Herbie Hancock has a confession to make: For the longest time, he ignored the lyrics of the songs he played on. Asked if he considered the lyrics when he assembled his poll-topping Gershwin’s World album, he says, “Not at all,” and spreads his hands before his face as if he were pushing the words aside so he could focus on the music.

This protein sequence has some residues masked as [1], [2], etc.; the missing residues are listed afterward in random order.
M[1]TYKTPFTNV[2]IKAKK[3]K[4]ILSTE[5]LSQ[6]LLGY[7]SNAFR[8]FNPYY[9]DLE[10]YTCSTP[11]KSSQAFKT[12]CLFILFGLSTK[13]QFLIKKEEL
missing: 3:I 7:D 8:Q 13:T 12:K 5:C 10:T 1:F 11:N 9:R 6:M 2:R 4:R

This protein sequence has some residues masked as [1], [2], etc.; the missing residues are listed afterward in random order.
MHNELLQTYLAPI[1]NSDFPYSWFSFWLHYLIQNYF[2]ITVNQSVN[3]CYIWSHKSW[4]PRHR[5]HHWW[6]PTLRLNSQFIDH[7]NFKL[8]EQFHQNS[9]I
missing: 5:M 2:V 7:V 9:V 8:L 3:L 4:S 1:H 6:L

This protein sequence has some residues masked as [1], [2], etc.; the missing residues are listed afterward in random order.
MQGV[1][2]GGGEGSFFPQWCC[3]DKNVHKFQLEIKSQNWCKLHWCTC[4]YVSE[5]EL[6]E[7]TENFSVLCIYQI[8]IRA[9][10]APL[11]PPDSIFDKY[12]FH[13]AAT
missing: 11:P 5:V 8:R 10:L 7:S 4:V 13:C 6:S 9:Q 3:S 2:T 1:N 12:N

What’s peculiar about this confession is that the veteran pianist makes it in a midtown Manhattan hotel while sitting next to one of the great American lyricists of the late 20th century, Joni Mitchell. Mitchell, wearing a black jacket over a low-cut black dress and balancing an omnipresent cigarette between her long fingers, doesn’t seem offended. In fact, she seems amused that her longtime friend and collaborator approaches music so differently. Hancock, wearing a black shirt beneath a black jacket with a leather collar, tries to articulate just what that approach is.